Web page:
Album review: Ronnie Earl/Duke Robillard, The Duke meets the Earl (2005)

ORIGINALLY PUBLISHED IN THE GEORGIA STRAIGHT, APRIL 28, 2005 By Steve Newton Now here's a matchup made in heaven for fans of electric blues guitar. There's some serious jammin' going on in the first-ever studio pairing of the tasty American pickers, both former members of Roomful of Blues. Robillard brings the mastery of technique, while … Continue reading Album review: Ronnie Earl/Duke Robillard, The Duke meets the Earl (2005)

Blues-rock guitar great Lonnie Mack, idol of Stevie Ray Vaughan, dies at 74

By Steve Newton The music world is still in heavy mourning, trying to come to grips with the shocking news of Prince's death today. But the pop legend from Minneapolis wasn't the only gifted artist to pass away on April 21, 2016. Alligator Records sent out a press release tonight relaying the sad news that guitar … Continue reading Blues-rock guitar great Lonnie Mack, idol of Stevie Ray Vaughan, dies at 74

Crossroads 2 (live in the seventies) finds Slowhand bluesy as hell

ORIGINALLY PUBLISHED IN THE GEORGIA STRAIGHT, DEC. 12, 1996 By Steve Newton They should have subtitled this one live (and bluesy) in the seventies, because over the course of this four-CD package old Slowhand really gets down, covering tunes by Johnny Otis, Elmore James, Sonny Boy Williamson, T-Bone Walker, Otis Rush, and—no fewer than six … Continue reading Crossroads 2 (live in the seventies) finds Slowhand bluesy as hell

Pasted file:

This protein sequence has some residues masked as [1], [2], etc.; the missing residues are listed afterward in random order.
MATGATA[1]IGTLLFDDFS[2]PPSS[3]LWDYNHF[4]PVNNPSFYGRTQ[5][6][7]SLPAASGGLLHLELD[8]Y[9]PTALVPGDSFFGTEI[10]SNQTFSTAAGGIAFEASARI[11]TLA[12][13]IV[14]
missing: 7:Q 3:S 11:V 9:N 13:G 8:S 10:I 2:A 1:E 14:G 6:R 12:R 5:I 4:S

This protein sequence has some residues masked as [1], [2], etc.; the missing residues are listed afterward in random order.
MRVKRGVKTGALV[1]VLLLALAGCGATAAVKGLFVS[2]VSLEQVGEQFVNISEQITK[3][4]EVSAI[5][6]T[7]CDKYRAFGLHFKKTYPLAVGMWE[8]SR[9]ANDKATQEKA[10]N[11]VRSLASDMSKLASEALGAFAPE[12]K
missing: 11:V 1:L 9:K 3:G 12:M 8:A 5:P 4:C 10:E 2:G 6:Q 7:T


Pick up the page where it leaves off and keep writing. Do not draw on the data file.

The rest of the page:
My one and only interview with legendary bluesman Albert King

ORIGINALLY PUBLISHED IN THE GEORGIA STRAIGHT, AUG. 30, 1990 By Steve Newton The influence of the blues on British supergroups is well documented. The Stones, Zeppelin, Cream—they all lapped up the seminal works of people like Muddy Waters, Willie Dixon, and Howlin’ Wolf. Across the sea in Ireland, a young guitarist named Gary Moore also … Continue reading My one and only interview with legendary bluesman Albert King

The Blasters’ Phil Alvin on the roots of rock ‘n’ roll, racism, and thanking god for the Sex Pistols

ORIGINALLY PUBLISHED IN THE GEORGIA STRAIGHT, MARCH 3, 1983 By Steve Newton On March 10, 1983, the Blasters played the Commodore Ballroom in Vancouver. Maybe you were there? The group--then composed of singer-guitarist Phil Alvin, his younger brother Dave Alvin on lead guitar, pianist Gene Taylor, bassist John Bazz, and drummer Bill Bateman--was in its … Continue reading The Blasters’ Phil Alvin on the roots of rock ‘n’ roll, racism, and thanking god for the Sex Pistols